Home Bots & Business RPA emerging as a key Recovery tool for ‘battered UK GDP

RPA emerging as a key Recovery tool for ‘battered UK GDP

by Gary Flood

Without a doubt, RPA (Robotic Process Automation) was already on the radar of many UK businesses at the start of last year. Simon Perks, Head of Robotics and AI at a UK digital transformation consultancy called Agilisys, for example, claims to have been working pre-pandemic with a client thats used the approach to cut the time needed to assess a claim from 15 days to just 24 hours–which means that whereas a person would previously need 12 minutes to process a form, their new virtual worker assistant is able to do it in three.

As Perks states, “When senior leaders see RPA’s benefits, they’ll inevitably start looking for opportunities to do more and organisations will start to think bigger and begin moving towards full-scale service transformation.“ But last year, the UK economy shrank by a record 20% in the second quarter, and though the Bank of England expects the economy to only contract by 11% in 2020, clearly recurring Lockdowns have had a major negative effect. Has this meant increased interest in RPA? Has COVID-driven move to working more digitally made a difference, too?

The answer is that almost certainly–though hard data is not yet coming through. The contact centre industry is often identified as a part of the economy very likely to adopt the approach, and this does seem to be happening in the UK according to the country’s community of professionals in the sector, the Call Centre Management Association (CCMA). “Our members are constantly looking to improve efficiencies and reduce costs in a thriving workplace whilst delivering the very best customer experience, though how contact centres do this will inevitably change and innovate,” its CEO, Leigh Hopwood, told RockingRobots.


“But yes, the pandemic has had a massive impact, and there will be pressure to reduce costs as our members say they’re having to handle increased volume and complexity of interactions.”

Hopwood says there are several ways that businesses can do this and one of them is definitely Robotic Process Automation, which she notes can support a customer experience where the interaction is simple, or there are less likely to be deviation across the customer journey. However, she adds, research her organisation has carried out amongst its members suggests that customers still want to speak to a human when the need is more complex.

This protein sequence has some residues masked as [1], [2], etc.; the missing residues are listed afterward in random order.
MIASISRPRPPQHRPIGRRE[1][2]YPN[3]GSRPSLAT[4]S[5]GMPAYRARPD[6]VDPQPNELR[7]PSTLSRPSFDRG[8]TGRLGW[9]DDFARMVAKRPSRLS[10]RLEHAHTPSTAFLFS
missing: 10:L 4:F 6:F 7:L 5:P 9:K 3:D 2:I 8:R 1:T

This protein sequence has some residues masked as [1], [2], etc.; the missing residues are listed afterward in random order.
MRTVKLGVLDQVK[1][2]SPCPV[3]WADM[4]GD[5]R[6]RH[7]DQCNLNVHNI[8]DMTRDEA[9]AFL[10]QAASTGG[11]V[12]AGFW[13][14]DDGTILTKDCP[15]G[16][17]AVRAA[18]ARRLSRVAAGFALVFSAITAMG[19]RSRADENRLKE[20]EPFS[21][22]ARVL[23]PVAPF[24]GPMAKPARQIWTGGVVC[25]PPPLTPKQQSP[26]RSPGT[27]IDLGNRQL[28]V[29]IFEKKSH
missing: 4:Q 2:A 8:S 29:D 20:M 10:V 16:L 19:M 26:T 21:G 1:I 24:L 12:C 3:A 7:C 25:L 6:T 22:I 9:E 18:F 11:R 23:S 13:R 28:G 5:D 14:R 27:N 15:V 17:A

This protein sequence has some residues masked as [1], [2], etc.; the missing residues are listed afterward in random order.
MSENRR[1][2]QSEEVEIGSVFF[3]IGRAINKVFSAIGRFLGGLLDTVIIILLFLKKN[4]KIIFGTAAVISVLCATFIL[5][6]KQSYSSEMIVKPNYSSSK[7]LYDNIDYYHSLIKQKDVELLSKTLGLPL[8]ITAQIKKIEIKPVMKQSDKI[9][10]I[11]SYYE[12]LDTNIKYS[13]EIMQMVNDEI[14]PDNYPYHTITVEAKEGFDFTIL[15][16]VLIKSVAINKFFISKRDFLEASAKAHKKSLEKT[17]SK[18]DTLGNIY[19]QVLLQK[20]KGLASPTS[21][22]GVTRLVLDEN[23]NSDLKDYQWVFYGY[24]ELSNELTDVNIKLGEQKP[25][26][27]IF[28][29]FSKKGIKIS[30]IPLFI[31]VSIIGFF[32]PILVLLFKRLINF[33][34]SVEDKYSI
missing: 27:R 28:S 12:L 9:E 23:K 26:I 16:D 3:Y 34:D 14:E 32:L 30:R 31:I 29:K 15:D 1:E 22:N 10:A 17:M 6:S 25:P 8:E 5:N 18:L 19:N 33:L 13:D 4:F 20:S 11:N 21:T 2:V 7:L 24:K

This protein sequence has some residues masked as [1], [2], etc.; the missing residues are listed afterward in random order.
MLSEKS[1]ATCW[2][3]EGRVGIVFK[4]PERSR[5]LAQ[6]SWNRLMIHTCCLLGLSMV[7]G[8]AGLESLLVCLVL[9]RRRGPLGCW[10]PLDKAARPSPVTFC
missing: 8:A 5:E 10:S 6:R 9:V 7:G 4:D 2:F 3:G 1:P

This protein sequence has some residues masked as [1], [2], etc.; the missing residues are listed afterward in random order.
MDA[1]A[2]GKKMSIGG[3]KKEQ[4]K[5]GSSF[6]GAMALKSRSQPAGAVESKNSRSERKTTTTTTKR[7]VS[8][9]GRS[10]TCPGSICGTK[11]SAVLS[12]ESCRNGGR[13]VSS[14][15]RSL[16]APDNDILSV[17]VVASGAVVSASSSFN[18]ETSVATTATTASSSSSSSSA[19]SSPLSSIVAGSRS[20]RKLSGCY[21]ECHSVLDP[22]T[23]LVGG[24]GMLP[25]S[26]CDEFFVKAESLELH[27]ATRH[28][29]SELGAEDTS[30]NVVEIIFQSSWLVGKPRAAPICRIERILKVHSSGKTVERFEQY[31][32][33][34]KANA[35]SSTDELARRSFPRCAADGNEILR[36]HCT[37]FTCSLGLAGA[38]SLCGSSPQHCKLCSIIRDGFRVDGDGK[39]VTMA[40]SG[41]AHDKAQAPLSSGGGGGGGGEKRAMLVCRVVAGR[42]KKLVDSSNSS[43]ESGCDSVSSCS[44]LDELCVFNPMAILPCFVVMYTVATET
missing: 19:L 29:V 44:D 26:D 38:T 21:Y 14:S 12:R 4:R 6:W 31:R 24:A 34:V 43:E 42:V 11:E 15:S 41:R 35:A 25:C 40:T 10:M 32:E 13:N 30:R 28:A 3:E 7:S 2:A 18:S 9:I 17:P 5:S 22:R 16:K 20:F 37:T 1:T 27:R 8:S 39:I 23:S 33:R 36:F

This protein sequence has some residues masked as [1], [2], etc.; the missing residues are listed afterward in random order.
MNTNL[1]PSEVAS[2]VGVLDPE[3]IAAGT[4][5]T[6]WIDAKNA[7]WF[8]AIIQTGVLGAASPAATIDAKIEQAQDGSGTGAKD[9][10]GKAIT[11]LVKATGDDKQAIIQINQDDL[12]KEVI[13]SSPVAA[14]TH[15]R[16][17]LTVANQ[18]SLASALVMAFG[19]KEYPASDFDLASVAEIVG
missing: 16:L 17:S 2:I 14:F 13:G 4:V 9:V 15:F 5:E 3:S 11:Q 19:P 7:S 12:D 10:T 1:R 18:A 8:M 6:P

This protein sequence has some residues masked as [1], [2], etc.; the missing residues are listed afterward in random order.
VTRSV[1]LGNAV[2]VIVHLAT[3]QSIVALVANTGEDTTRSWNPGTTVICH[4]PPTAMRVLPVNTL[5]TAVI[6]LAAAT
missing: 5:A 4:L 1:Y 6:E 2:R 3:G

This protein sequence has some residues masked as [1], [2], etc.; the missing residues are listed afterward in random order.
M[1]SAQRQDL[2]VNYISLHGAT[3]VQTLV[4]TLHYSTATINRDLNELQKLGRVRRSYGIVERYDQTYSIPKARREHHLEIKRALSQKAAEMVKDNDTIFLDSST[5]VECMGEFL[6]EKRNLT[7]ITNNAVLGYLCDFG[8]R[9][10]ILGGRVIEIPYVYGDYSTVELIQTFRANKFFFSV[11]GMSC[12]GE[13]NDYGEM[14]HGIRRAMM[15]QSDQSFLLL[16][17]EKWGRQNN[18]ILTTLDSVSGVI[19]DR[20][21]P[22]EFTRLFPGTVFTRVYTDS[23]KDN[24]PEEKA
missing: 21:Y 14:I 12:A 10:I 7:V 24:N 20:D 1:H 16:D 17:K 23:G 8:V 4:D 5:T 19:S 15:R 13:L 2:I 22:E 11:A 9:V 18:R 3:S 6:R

As for robots in customer experience, the contact centre industry in particular is a very heavily populated technical environment. It’s a complex ecosystem, with CRM platforms, lots of point solutions for voice of the customer, and all of the agent desktop tooling. “I think the fact that RPA is being talked about now as one of the most influential technologies is really encouraging”, says Huw Williams, Global Practice Leader CX & Contact Centre at UiPath.


But he still sees a lack of truly understanding where and how that fits within the business. “When you hear the term robotics or RPA, people are still thinking that the robot is going to be doing the work. But it’s not and it’s not just one thing, it’s three things: Robots can serve the customer directly. Chatbots, and self service, and enhancing self service are one element. The second element is where an agent is assisted by a robot and empowered with more data, helping the agent to drive more meaningful and personalised conversations with each customer. And the third element is orchestrating the end to end customer journey.”

‘COVID is accelerating the uptake in automation within the manufacturing and logistics industry’

Finance and retail are other key verticals said to be actively investigating the potential of the RPA idea, and according to Faisal Abbasi, UK & Ireland for chatbot specialist Amelia, that’s definitely happening, as these kinds of brands tend to need to handle millions of calls and customer requests a month. “We’re seeing an increase in these types of companies looking to advanced automation in order to help them reduce the manpower required to handle basic, everyday enquiries such as requesting a bank statement, exchanging items, or logging late delivery items,” he states.


But the stresses on the British economy of 2020 may also spur UK RPA adoption in sectors that haven/t really been that interested so far, believes Paul Rivers, CEO of Leicester-based autonomous robotic supplier Guidance Automation. “COVID is accelerating the uptake in automation within the manufacturing and logistics industry–changes that would have happened eventually, but due to boosts in online shopping and a need to keep humans socially distant, more processes are being automated. I also predict we will travel much less for business in the future, not just in the UK but generally, and there will therefore be much more interest in buying and supporting ‘home’ businesses.”

There’s also the as yet very unclear factor of the UK starting 2021 finally its transition period out of the EU. For Rivers, that’s a move that could potentially re-shore at least some manufacturing back to the UK, which will add to the desire to automate. The verdict seems to be, then, that some RPA acceleration is definitely occurring across the battered ‘UK Plc’ as firms look to any help they can get to keep efficiency high and costs down.


Misschien vind je deze berichten ook interessant